Nearly all the nights I’ve had at Pizza East, Shoreditch have been delightful.
Once you’ve come up the stairs, straight ahead you’ll see a wide wooden table and the antipasto bar. It’s a good spot for a drink and a nibble – and a wait if you forgot to make a booking. Stretching on from there are a series of rectangular spaces which tinker with the building’s industrial history. The restaurant is a cavernous space, which seats up to 170 hipsters. The floors are wooden, the walls concrete. There are brushed metal topped bars and sea foam green and white tiles; which remind me of a vintage butchers. The banquettes are ruby leather and the wide windows slake in plenty of light.
For a spot smack in the middle of East London, it reminds me a lot of New York.
For me, Pizza East holds the following appeal; it’s within sprinting distance of my two favourite cinemas in London (Rich Mix, and the irrepressibly delightful Aubin).
It also has very good pizza. The dough has both heft and chew, stretching like pulled elastic at the edges. It puffs and cranes around the fillings and eventually slides to a soggy centre. There’s often the benefit of blemishes made of tasty char.
The menu has around 13 varieties of pie. The sprouting broccoli, spicy sausage and mozzarella (£13) is a good muddle of textures, with the well meaning greens bouncing off the heat in the meatballs.
Other winners include the veal meatballs with prosciutto cream and sage and the mozzarella, tomato and basil (though for me, a few extra basil leaves wouldn’t go astray).
The menu also holds some alluring options for antipasti and specials; from boards of char grilled white asparagus with San Daniele prosciutto and parmesan, through to salads of sardines with the punch of pine nuts, raisins and celery.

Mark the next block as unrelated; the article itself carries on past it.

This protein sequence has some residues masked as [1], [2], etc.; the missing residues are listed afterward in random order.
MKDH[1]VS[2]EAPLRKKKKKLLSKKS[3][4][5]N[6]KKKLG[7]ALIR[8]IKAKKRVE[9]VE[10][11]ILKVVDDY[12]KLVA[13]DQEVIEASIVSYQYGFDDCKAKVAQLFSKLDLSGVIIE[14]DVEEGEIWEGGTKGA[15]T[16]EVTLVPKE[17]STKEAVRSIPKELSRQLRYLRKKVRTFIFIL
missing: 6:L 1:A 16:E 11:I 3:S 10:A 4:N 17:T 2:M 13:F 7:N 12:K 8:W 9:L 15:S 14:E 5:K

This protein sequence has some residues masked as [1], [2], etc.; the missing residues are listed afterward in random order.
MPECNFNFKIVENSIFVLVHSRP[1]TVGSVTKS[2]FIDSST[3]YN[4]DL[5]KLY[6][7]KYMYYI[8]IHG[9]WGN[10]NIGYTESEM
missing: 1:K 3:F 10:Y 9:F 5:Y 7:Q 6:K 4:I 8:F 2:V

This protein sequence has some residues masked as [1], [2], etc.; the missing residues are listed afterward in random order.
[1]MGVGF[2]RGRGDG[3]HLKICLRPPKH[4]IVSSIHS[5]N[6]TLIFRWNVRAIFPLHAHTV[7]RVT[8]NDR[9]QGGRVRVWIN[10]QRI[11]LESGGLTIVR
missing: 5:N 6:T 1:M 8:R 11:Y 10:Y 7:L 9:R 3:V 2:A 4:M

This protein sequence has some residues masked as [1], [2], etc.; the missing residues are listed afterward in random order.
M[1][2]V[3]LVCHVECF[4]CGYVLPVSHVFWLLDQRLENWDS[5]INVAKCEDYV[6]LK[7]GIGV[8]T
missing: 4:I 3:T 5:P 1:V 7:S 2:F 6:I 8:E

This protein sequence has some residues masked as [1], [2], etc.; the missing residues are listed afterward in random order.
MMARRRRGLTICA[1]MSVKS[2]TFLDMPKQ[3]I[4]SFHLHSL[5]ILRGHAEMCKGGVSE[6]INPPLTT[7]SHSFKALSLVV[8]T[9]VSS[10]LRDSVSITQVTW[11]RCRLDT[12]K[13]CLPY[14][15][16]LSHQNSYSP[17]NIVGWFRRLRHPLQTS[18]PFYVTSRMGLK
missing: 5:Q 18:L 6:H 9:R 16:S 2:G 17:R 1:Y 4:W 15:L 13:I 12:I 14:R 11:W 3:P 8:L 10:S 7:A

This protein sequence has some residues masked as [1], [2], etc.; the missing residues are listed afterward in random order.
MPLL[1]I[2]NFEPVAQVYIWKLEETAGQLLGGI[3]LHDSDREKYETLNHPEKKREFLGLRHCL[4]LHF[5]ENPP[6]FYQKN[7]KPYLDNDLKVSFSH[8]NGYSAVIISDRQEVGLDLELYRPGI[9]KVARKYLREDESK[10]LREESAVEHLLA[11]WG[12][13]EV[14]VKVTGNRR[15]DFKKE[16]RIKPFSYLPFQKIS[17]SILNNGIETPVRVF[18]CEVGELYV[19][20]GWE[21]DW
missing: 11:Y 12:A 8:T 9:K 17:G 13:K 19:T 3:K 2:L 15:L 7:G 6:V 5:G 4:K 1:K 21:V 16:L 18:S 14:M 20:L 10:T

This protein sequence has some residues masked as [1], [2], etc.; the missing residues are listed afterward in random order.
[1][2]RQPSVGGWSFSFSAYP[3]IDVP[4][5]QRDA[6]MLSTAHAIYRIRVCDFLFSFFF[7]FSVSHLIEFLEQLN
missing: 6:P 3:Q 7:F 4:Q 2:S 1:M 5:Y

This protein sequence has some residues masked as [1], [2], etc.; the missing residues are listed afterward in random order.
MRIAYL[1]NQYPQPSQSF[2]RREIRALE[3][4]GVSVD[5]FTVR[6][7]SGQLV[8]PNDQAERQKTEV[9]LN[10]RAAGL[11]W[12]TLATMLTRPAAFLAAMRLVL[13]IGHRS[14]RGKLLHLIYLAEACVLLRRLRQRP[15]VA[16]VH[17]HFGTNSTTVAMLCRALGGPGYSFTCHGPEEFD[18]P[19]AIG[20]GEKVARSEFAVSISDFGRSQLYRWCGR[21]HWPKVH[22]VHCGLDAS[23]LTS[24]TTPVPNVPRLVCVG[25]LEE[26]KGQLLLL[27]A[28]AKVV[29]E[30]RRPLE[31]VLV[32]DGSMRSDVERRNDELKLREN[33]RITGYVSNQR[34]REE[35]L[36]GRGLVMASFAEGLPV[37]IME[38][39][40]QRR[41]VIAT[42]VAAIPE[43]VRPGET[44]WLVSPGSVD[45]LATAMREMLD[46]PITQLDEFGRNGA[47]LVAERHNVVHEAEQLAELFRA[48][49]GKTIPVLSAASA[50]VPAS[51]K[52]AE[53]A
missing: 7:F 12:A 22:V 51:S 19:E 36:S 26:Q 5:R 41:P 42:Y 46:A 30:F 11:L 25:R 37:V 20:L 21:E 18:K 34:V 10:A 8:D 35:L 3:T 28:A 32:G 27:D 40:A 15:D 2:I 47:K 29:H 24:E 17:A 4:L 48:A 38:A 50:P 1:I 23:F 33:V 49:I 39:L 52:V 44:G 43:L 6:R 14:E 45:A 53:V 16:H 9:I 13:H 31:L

And despite the fact that two pizzas and a salad are plenty to share between two people, The Hungry One can never visit without ordering a slab of roasted pork rib that’s the size of a schnauzer’s head.
There’s crackling and well marbled fat and a piquant relish of green herbs with vinegar for cut through. He rarely talks while he’s eating it. To him, it’s that good.
It can be a delightful place. Yet here are some of the things that irk me.
Somewhere along the line someone decided that it was cooler to drink wine out of glass tumblers. I place that in the same category as skinny jeans and high waisted shorts. It might be cool to some, but it’s just not my style. I like to twirl a wine glass stem. I like to bury my nose in the glass. And I’m incapable of drinking wine out of a water glass without feeling like I’m at a university house party, hoping the cool kids will deign to come talk to me.
Here’s another thing that niggles me about Pizza East. Some of the patrons. I’m not sure if it’s the restaurant’s fraternity with Soho House and The Shoreditch Club, or owing to the fact it’s a nice space with moderately priced pizza and beer. Whatever it is; some of the the fellow diners can be downright irksome.
Call me crazy, but to me nobody needs to shout out what their agent emailed them that morning, or bellow on about how tricky it is to find a dog that suits your personal brand.
Further more, if you’re the brunette gazelle who sat next to me the last time we visited you probably don’t need to wrinkle your nose when I order a pizza and ponder to your man-friend (who’s toting an ironic bum bag) ‘do women really eat carbs these days?’
Yes they do. And I’m happy to do it here. They don’t call it Pizza East for nothing sweetheart.
Sometimes a great night is about the food. Sometimes it’s about the people.
And sometimes all a good night requires is food that’s pleasing enough to make the company tolerable.
Which is why we keep on going back.
(Pizza East has recently opened a branch in Notting Hill)
56 Shoreditch High Street London E1 6JJ
Tel: 020 7729 1888